Saturday, May 21, 2011

Putting the whammi on Muammi Ghaddafi

Watching one of those 'town hall' meetings so much in vogue of late, on the topic of the current regime change underway in Libya. There were a host of experts and pundits available to discuss NATO's 'responsibility', acquired via the UN from the latest US doctrine - the 'obligation to protect' and how that is being applied in Libya. The 'rebel' side was represented by a number of expatriot Libyans.

The overall impression however, despite a wide ranging and comprehensive exchange of diplomatic, military, and civilian views, is that, somehow, a significant number of Libyans seem to be being left out of the discussion. And that is strange. For Libya, the last time I looked, hadn't declared war on anybody, and aside, from a UN resolution, had anyone declared war on it. There should be a number of Libyan voices still representative of the 'ancien regime' who could  offer an apologia, if not a perspective, for it. They may not be 'enemy aliens', but there is no way their narrative is being introduced into the debate, not in any free and open democratic forum.

So it seems that Ghaddafi, supported by two, (now only one), sons and the elite military units they command, are not only holding-off the rest of the country under the latest and best air bombardment NATO can offer, they actually seem to be able to put a regular 'run' on the 'rebel' forces and maintain another couple of seiges. They seem to be in control of, or able to deny control to, the country's oil resources. Ghaffi et fils seem to be in control of the western half of the country, and able to dispute the central coast, the southern areas seem to be theirs, too. What puts them in some jeopardy is the source of arms and supplies for the rebel forces, in the absence of such re-supply for his own. His ability to wage a conventional war seems to have been heavily-attritted but the notion that he might have access to some sophisticated weapons, particularly anti-aircraft weapons, is keeping the Coalition Airforce at altitude where they might not be as effective as wished. That notion might also be holding up the committment of ground forces..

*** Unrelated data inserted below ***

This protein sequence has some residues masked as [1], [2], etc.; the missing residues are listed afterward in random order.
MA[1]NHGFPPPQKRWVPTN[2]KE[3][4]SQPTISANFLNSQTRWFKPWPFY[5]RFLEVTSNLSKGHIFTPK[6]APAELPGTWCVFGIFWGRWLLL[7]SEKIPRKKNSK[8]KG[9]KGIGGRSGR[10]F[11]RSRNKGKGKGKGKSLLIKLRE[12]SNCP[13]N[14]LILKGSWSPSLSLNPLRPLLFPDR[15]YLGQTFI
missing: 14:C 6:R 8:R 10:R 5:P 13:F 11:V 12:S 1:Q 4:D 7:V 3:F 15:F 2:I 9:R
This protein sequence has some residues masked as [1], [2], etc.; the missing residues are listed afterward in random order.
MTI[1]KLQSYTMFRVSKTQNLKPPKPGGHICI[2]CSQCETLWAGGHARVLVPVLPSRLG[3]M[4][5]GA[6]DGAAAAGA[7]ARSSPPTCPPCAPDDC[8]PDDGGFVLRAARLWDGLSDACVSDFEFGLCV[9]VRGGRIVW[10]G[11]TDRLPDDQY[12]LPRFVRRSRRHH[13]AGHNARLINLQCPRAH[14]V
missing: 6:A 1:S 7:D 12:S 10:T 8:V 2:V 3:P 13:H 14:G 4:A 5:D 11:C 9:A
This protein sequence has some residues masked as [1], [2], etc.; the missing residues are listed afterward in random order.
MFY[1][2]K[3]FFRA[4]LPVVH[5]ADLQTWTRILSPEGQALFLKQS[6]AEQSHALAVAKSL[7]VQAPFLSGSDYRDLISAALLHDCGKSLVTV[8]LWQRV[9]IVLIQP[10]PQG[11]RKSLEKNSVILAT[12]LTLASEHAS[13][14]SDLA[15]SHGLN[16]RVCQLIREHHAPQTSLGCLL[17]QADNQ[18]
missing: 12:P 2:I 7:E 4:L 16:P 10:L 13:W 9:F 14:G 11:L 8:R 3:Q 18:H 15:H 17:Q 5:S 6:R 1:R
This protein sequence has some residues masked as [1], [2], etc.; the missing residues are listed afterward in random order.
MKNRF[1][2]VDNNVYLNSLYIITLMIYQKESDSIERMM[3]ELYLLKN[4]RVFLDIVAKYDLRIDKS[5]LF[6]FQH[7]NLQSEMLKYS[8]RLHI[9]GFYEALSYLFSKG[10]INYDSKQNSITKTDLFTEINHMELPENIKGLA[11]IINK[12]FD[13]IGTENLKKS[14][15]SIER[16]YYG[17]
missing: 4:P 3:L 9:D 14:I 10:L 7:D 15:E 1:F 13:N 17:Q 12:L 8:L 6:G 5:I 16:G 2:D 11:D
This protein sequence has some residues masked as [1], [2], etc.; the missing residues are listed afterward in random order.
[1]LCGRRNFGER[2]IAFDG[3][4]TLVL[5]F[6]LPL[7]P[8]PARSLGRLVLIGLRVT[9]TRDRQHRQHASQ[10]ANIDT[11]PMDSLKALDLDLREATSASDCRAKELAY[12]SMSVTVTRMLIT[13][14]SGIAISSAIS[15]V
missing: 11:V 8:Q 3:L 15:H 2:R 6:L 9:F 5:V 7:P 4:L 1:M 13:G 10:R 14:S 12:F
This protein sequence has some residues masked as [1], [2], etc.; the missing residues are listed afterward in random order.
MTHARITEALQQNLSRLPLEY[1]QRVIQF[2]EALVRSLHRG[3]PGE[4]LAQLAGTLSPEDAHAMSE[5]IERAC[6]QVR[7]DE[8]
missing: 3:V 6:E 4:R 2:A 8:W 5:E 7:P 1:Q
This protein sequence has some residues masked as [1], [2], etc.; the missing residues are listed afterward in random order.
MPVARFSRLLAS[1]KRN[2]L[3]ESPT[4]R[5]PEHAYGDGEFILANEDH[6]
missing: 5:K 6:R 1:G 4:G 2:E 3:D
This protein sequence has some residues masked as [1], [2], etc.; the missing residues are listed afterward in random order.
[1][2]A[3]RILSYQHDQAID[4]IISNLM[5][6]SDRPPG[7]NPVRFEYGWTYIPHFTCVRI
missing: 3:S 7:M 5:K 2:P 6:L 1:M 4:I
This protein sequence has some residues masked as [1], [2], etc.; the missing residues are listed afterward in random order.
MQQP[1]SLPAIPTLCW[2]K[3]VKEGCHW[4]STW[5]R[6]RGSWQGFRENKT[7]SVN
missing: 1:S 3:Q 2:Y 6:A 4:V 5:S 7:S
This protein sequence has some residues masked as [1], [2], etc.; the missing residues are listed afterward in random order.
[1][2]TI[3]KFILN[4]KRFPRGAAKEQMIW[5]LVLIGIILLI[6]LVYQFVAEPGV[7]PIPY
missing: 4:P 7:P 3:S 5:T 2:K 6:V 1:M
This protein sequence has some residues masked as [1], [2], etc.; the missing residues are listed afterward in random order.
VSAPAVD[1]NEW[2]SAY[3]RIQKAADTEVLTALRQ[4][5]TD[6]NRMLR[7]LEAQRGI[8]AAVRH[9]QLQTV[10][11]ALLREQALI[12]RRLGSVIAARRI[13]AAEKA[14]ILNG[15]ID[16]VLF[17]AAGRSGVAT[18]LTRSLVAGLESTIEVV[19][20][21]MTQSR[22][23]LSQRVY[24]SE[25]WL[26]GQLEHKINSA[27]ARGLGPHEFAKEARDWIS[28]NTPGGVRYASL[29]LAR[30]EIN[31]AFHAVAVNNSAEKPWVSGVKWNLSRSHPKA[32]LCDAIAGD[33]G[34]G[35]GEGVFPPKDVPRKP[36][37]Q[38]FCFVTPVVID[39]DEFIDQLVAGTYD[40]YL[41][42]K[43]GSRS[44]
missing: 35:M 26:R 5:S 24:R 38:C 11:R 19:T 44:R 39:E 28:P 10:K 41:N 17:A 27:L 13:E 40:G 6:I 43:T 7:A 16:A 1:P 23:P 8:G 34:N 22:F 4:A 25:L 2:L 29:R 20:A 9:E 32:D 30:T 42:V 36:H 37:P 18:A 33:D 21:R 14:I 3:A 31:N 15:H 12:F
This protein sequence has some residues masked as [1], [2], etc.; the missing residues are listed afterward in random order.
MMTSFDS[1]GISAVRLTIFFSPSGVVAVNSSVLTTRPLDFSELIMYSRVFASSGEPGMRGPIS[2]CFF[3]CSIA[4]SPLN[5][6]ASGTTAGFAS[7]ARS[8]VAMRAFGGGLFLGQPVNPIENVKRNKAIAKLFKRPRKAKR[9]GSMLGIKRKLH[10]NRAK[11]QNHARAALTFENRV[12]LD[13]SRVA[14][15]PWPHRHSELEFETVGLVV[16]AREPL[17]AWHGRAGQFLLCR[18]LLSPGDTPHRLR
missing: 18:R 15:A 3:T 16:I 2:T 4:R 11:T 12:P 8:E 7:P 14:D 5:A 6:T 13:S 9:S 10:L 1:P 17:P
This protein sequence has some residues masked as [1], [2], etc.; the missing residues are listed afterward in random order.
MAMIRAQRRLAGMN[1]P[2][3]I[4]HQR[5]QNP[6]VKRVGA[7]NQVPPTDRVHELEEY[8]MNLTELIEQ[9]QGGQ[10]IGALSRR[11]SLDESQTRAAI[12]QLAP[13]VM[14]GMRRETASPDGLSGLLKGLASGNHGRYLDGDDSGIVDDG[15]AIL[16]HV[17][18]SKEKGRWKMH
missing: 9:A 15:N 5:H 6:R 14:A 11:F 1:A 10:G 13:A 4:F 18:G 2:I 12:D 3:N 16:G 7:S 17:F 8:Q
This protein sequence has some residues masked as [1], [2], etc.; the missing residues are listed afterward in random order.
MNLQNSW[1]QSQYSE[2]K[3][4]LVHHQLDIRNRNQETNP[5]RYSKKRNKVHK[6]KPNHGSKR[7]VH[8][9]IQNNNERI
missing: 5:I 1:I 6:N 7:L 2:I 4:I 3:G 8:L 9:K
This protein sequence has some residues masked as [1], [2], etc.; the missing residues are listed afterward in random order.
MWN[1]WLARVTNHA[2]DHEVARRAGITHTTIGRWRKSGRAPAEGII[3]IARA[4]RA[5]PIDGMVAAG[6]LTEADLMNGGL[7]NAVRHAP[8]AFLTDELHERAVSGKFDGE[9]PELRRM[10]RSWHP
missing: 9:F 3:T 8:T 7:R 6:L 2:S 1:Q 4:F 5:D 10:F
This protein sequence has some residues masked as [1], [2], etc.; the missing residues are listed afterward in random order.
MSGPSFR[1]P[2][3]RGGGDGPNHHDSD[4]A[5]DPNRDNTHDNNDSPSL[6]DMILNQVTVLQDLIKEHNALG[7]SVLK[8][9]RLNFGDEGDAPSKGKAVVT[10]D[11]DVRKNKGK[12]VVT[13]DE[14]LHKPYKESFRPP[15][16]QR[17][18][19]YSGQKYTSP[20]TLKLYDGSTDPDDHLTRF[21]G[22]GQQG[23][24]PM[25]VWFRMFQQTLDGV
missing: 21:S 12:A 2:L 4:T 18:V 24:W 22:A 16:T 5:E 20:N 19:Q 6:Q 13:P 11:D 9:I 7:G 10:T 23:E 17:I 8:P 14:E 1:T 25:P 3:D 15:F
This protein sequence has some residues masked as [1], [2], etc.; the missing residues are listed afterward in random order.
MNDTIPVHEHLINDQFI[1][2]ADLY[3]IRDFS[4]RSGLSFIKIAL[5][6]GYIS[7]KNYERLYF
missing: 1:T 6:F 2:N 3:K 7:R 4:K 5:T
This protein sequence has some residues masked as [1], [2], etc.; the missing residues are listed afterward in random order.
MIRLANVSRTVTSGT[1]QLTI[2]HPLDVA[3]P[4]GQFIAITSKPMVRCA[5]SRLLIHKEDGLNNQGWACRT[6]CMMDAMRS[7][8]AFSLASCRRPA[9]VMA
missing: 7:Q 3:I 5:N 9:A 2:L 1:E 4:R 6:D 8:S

As I pick this screed up (some 5 weeks later)  little has changed, except  now that NATO has managed to clear out at least some old stock from the bomb lockers, and Ghaddafi has become a personal 'high-value target',again,  the leader of the free world wants permission from Congress - of the USA (not the world) - to 'go kinetic'  by introducing an armed force into Libya. It's really suprising that the 'sober' voices (the silent ones) of the UN aren't saying 'enough already' and calling for a truce and talks. If only in New York - for the Security Council seems to be wagging the UN dog, and not doing it the least bit well at it.

So far the US seems to be taking some delight in pounding Ghaddafi's "compound" to rubble and using the general explanation (he brought them to a firefight?) to excuse their blasting a couple of his grandchildren and one of his sons. You'd think a country affected by one, singular, earth-shaking catastrophe might have some reluctance about visiting the same, in spades, on somebody else, particularly somebody else who did nothing to harm them. But, hey, if you had to hit back your 'pals' ..... it's always easier to punish an 'enemy'.

The testosterone is flowing in the US ... all the Bin Laden 'high fives'  have sprouted a 'bush' full of  'macho'  and John Wayne 'say-sos'. All except when it comes to gallant little Israel, though. Mr Meshuggeneh can come to America and address Congress, call the President a 'naif' and ridicule his Weltanschaung in the press. He can say that there's no way he's even going to consider what Obama, or the UN says, in his'existential' defence of Eretz Israel. Maybe if Israel wasn't America's 'only, real' friend. But then, who would want those high tech weapons - or be willing to use them - just look at what they do with the money they don't have to spend arming themselves, they've turned that desert into a garden, fer pete's sake. Or maybe that's the money they've screwed out of Gaza and the West Bank..

Another little north African 'adventure' may be just the ticket the US armed forces need to get their morale problem in order. A swift little desert war - putting the Abrams and the armored fist to work like Rommel did. And not a Monty, or even an O'Connor in sight - should be a 'cake walk', and an opportunity to show up the 'luftweapon' who figured they could bomb Muammar out of office.

But it better not take more than 2 weeks.

PS: There's no chance this is a Bin Laden post mortem trick, eh? Replacing 'the revolution' with Al Qaeda?  Nah, probably not.

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